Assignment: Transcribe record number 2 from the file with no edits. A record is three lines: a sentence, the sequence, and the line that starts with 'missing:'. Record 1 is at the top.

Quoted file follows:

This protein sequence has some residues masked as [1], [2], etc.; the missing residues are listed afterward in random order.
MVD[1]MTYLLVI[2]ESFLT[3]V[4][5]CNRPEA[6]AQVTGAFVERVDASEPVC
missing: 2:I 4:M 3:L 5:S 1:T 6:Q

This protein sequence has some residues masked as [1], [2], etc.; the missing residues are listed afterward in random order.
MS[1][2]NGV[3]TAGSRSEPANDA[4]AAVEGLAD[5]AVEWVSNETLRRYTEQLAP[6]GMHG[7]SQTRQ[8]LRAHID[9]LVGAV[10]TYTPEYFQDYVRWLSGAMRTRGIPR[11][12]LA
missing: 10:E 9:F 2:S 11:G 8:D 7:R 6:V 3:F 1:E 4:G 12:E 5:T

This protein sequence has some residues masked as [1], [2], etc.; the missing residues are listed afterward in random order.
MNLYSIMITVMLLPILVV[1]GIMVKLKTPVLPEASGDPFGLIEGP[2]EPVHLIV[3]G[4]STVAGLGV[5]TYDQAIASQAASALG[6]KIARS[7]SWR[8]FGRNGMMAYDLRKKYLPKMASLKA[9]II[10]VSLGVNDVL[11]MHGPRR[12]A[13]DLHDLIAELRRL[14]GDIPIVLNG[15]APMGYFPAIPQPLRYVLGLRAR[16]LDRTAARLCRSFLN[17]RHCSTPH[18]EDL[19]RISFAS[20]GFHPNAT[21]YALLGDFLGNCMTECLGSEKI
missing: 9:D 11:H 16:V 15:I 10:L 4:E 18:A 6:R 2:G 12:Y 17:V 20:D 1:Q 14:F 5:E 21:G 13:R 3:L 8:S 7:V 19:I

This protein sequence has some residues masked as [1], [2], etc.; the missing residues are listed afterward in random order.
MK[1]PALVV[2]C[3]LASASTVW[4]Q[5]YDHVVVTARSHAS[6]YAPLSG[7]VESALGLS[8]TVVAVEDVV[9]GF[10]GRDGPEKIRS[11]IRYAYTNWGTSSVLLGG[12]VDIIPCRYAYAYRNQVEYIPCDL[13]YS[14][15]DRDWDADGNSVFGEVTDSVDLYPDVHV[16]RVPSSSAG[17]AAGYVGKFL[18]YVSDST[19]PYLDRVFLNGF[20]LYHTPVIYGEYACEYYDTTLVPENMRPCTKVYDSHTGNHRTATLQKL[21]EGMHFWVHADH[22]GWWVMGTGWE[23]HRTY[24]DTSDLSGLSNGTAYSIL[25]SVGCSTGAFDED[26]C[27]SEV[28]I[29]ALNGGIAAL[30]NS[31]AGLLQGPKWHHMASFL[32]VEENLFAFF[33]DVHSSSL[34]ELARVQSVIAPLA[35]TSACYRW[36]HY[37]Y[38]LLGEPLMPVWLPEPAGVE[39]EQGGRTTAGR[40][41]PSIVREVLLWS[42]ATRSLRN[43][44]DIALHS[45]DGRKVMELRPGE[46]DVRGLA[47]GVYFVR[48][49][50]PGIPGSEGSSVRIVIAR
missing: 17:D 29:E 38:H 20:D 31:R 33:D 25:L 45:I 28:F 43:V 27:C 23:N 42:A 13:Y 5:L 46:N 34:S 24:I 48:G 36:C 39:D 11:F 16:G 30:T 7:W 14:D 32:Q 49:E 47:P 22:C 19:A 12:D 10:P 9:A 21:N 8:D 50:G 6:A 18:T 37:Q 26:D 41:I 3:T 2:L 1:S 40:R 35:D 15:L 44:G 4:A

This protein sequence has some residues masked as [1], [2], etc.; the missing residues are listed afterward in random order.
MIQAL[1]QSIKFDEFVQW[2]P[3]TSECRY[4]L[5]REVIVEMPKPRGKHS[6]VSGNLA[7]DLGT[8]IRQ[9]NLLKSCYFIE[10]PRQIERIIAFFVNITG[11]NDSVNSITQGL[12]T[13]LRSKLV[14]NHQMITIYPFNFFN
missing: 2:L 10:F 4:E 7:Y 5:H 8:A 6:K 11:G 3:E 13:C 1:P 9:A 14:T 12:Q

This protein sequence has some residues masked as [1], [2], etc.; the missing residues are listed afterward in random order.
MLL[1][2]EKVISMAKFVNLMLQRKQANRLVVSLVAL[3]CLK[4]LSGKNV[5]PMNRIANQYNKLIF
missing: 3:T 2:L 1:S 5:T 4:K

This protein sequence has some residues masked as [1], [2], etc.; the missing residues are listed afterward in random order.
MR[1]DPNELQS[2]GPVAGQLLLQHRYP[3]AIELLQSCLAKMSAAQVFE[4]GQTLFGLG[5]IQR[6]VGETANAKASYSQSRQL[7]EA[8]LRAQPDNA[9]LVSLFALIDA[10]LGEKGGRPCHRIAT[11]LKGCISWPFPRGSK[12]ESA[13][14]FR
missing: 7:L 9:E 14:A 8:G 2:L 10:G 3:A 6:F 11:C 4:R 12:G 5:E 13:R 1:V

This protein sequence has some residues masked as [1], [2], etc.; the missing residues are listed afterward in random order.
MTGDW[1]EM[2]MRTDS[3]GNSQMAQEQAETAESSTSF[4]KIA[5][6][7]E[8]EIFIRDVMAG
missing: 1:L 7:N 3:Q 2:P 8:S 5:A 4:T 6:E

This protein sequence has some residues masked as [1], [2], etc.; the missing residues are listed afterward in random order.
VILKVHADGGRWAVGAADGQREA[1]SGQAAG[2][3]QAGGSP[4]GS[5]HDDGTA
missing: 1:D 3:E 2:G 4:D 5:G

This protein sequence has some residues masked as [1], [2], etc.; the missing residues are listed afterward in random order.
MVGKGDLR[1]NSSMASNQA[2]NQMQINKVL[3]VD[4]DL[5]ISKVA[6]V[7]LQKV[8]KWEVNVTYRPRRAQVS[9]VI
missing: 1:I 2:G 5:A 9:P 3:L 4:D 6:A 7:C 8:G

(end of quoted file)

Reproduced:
This protein sequence has some residues masked as [1], [2], etc.; the missing residues are listed afterward in random order.
MS[1][2]NGV[3]TAGSRSEPANDA[4]AAVEGLAD[5]AVEWVSNETLRRYTEQLAP[6]GMHG[7]SQTRQ[8]LRAHID[9]LVGAV[10]TYTPEYFQDYVRWLSGAMRTRGIPR[11][12]LA
missing: 10:E 9:F 2:S 11:G 8:D 7:R 6:V 3:F 1:E 4:G 12:E 5:T